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Addicted to my DH - a bad thing!

Posted by River (My Page) on
Sun, Aug 11, 02 at 17:11

Not sure if this is co-dependency or not and I wasn't exactly sure what to title it.

But, my whole life revolves around my dh. I have no real friends that I hang out with and devote all my being to my home and my family.

Now my DH, on the other hand, he has plenty of friends and can always find something to do away from home.

The fact that he doesn't live for me the same way I live for him makes me crazy.

I dwell on it and it makes me very sad. I even thought giving him a child would give him a reason to put me/us first, but it didn't. Now I feel bad for out kids.

My DH is decent, he is a SAHD and does a ton more things with our boys than I do, kinda like little buddies, but a couple times a year, when he gets with his friends, he doesn't know when to come home and drinks to much or does drugs and spends way to much 'not there' money.

To me, if he cared about his family, he wouldn't do that.

He tells me it has nothing to do with me and it's not my fault, but I keep thinking, what is it that he doesn't want to come home to us?

I've thought about seeing a shrink, but I feel all they will tell me to do is leave him. I've even gone to a few alanon meetings, but they were just to vague for me to get anything out of them.

So I thought I'd come here, kinda anonamos, and ask you guys what you thought. Do I have a personal problem myself that I need to get over or get help understanding or is he really selfish or has some type of addiction problem?


Follow-Up Postings:

RE: Addicted to my DH - a bad thing!

I think you would need to work together on this first. A couple of times each year doesn't sound like an addiction but he may be trying to escape something or have other issues he needs to deal with. Counseling might shed some light on what that is. If he doesn't want to try counseling then it is only your problem and you have to come to terms with his behavior and figure out if you can live with it or not.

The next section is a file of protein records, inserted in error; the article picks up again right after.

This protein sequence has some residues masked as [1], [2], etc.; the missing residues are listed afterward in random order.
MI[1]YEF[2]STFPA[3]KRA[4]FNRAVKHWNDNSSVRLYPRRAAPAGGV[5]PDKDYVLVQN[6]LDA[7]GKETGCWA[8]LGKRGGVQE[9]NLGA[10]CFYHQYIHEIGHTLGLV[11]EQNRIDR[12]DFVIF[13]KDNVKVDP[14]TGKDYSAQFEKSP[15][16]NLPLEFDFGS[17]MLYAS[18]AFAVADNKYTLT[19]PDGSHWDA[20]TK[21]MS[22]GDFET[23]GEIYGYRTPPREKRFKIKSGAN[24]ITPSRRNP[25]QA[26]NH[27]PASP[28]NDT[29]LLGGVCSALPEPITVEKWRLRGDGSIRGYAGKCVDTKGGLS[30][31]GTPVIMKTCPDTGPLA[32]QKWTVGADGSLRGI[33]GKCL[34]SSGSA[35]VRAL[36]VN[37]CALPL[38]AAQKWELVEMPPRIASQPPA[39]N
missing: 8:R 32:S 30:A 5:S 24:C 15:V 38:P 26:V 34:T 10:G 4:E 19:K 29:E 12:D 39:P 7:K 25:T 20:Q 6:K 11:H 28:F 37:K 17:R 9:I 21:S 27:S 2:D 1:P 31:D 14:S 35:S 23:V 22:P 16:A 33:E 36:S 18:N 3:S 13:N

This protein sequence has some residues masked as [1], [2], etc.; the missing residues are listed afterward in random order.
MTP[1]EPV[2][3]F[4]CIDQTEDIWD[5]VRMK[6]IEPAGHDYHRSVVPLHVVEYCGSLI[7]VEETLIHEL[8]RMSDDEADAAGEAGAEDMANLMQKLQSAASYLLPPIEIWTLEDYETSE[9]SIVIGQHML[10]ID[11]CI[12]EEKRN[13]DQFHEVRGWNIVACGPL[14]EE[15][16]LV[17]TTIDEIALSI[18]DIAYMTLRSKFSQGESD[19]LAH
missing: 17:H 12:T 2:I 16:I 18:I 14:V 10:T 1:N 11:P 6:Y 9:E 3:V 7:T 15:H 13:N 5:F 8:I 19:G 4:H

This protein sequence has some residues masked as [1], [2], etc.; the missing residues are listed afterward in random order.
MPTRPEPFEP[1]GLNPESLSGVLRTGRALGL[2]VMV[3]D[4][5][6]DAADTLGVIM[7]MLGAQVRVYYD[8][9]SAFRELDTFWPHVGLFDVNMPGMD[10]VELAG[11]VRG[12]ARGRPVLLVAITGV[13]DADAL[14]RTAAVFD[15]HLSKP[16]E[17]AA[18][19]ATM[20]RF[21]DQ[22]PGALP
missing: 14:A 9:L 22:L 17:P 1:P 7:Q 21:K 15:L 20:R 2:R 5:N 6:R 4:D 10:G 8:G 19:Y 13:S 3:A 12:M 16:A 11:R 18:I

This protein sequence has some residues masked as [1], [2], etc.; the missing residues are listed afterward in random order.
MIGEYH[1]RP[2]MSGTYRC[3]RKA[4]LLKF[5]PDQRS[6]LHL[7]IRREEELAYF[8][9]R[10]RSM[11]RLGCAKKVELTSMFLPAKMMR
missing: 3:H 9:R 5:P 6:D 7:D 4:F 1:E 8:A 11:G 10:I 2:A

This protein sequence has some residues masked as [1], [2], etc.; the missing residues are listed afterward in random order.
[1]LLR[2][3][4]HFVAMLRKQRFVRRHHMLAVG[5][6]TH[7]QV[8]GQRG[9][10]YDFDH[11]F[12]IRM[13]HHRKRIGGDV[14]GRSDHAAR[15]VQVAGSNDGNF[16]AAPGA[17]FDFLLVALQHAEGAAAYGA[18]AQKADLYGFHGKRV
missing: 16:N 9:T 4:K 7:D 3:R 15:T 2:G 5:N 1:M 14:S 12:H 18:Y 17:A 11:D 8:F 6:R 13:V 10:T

RE: Addicted to my DH - a bad thing!

Maybe you need to cultivate other outside interests. Get involved outside the home, do crafts, etc. etc. Meet people through work, church, etc. The fact that he might spend time once a year or something with friends wouldn't bother me so much - but the fact that he does drugs when he's with these people would bother me. Alcohol is one thing - drugs, depending on what kind, are another. In my opinion, it would only take one time of being irresponsible to screw up "something" (whatever that something is). Maybe I'm being too pessimistic here. I don't know.

he probably needs an outlet after taking care of the kids all day, just like SAHM's do. Sometimes it can make you crazy being in the company of small children all the time, I'm sure you know. While he goes off on his little excursion once or twice a year with friends, maybe you need to plan a girls night out or something like that.

RE: Addicted to my DH - a bad thing!

Seeing a counselor to go over what you experience as problematic in your life seems like a good idea (it's a stock kind of good idea, like if you were running a notable fever for no apparent reason it would probably be a good idea to get a medical consultation for that situation).